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B&H Educational Tips & Tricks
By Sam Mallery
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Fastening A Lavalier Microphone To Skin
You don't need to have a rug on your head to get some practical use out of toupee tape. When you want a lavalier microphone to go unseen, one of the more popular ways to obscure it from view is to tape it to the neck, just behind the collar of a shirt. A popular microphone to do this with is the Tram TR-50, using the included Tape Down Holder. Medical tape tends to be too bulky and gummy when used for this purpose. Some seasoned audio professionals turn to toupee tape for this purpose. Itís smaller, thinner, and will hold the microphone in place. If you donít want to step into a wig shop, there's a product called Rycote Undercover that works really well and also protects your audio from wind noise.

Redundancy, Redundancy, Redundancy
Audio's most difficult lesson to learn can be avoided with preparation. Always have a back-up tool in case another tool fails. Audio cables don't last forever. You can never be sure when a cable will crackle-out on you. Back-up cables can save the day. There you are out in the field on location, you power-up your wireless microphone systems and all you get is static and radio interference. Having a wired microphone in your bag will save the day. Etc, etc, etc.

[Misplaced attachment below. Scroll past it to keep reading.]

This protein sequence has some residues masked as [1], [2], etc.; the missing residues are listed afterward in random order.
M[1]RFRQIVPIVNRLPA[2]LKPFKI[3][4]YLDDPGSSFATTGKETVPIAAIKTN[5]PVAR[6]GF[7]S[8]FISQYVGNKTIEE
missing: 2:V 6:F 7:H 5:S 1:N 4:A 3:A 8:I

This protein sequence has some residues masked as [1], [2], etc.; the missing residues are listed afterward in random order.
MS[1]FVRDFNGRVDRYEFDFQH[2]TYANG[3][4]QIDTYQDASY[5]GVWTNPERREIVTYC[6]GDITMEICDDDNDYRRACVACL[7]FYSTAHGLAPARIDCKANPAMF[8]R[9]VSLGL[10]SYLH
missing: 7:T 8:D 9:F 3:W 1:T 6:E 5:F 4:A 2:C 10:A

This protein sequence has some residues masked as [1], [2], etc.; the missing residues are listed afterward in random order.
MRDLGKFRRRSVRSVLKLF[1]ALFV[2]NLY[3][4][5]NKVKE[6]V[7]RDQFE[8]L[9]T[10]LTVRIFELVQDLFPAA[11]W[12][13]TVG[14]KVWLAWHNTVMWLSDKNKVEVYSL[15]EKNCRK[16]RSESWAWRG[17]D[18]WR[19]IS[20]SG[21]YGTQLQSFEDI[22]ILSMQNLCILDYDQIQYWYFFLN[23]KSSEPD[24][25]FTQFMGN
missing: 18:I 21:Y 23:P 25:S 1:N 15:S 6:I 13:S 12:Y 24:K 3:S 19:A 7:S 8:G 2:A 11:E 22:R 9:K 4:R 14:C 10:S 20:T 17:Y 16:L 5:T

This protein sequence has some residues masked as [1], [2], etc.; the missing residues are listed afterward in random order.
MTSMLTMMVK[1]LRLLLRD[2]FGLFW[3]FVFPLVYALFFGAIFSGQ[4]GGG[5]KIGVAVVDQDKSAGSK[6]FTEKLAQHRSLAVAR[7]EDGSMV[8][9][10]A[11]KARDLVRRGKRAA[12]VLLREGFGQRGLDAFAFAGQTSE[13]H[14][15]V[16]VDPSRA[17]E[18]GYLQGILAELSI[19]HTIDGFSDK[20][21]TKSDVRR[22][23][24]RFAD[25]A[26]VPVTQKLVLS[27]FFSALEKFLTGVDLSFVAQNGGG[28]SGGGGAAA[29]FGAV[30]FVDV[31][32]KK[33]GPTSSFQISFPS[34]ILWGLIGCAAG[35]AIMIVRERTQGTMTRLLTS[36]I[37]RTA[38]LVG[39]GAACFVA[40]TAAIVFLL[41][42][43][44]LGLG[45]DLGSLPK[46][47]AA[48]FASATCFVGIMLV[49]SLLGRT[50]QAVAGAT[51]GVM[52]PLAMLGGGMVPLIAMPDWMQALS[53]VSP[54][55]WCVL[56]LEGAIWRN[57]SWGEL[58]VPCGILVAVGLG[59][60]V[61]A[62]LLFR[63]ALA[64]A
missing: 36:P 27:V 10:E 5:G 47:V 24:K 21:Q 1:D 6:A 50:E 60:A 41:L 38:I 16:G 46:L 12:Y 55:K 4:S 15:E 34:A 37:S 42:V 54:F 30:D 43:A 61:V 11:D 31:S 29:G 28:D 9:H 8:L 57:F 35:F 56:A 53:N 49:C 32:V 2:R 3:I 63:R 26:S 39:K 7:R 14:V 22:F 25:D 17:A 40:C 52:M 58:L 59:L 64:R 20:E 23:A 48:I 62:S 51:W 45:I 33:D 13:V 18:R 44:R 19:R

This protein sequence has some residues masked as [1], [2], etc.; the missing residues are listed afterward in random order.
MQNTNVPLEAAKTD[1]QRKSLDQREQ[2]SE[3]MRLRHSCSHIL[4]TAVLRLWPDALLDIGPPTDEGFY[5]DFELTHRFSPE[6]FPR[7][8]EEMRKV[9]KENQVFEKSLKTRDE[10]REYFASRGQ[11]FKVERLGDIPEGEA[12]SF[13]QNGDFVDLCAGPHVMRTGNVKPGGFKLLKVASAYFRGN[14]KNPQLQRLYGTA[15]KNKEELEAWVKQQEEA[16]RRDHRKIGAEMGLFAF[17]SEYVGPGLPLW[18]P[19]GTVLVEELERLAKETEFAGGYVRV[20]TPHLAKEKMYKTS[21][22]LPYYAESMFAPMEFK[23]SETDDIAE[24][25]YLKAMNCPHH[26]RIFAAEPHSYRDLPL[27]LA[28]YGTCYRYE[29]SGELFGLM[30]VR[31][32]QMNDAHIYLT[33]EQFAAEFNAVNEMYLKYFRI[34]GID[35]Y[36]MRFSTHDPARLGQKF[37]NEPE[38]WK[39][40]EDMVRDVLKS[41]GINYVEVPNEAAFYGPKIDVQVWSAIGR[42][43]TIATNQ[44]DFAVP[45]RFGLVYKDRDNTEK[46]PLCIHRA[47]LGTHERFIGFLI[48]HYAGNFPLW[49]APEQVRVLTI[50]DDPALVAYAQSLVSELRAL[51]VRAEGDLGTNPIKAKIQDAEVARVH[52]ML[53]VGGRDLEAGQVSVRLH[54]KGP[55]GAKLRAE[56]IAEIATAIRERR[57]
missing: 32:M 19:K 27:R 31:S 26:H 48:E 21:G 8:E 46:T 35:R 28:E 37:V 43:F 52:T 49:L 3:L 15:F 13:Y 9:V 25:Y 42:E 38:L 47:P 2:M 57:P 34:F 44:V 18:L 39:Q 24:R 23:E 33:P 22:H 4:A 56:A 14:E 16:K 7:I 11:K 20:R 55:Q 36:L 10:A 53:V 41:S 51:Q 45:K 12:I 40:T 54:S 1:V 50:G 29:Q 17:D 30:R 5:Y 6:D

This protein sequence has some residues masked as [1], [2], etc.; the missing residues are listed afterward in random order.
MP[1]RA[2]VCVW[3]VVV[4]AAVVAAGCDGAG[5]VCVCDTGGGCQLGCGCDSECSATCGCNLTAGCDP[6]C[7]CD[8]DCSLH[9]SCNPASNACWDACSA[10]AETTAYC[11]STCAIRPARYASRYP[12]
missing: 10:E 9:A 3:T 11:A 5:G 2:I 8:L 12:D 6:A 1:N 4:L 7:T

Microphone Pick-Up Patterns
Find out what microphone pick-up patterns and lollypops have in common. A common misconception about omni-directional microphones is that they pick-up the sound of an entire space, no matter how far away the mic is from the sound source. This is not so. Omni-directional does not mean omnipotent-directional. If someone is speaking and they are too far away from an omni-directional microphone, they will either be faintly heard, or not heard at all. Think of microphone pick-up patterns as the shapes of various lollypops. If you have a lollypop with an upside-down heart shaped top, that would represent a cardioid pick-up pattern. If the upside-down heart was very small, that would be a hyper-cardioid pick-up pattern. If the lollypop has a big round spiral top, that would be an omni-directional pick-up pattern. If you're ten feet away from the lollypop, you're not going to get a lick.

Recording A Kick Drum
How to make your kick drum punch: there's a lot more going on than just a thud.When you break down what a kick drum actually sounds like, you realize there are two sounds firing at once. It's the combination of the beater smacking the skin of the drum, and the low resonant thud of bass. It's best to use two different kinds of microphones to capture these two different sounds. A condenser microphone is often best for capturing the pop of the beater, and a dynamic microphone is often best for the low bass sound. Be sure to experiment with microphone placement, it will make all the difference. Audio Technica went as far as building a microphone with both of these kinds microphones inside of it, the AE-2500 and the more affordable ATM-250DE. It's also really handy to use short microphone stands with small weighted footprints, like the On-Stage MS7920B.

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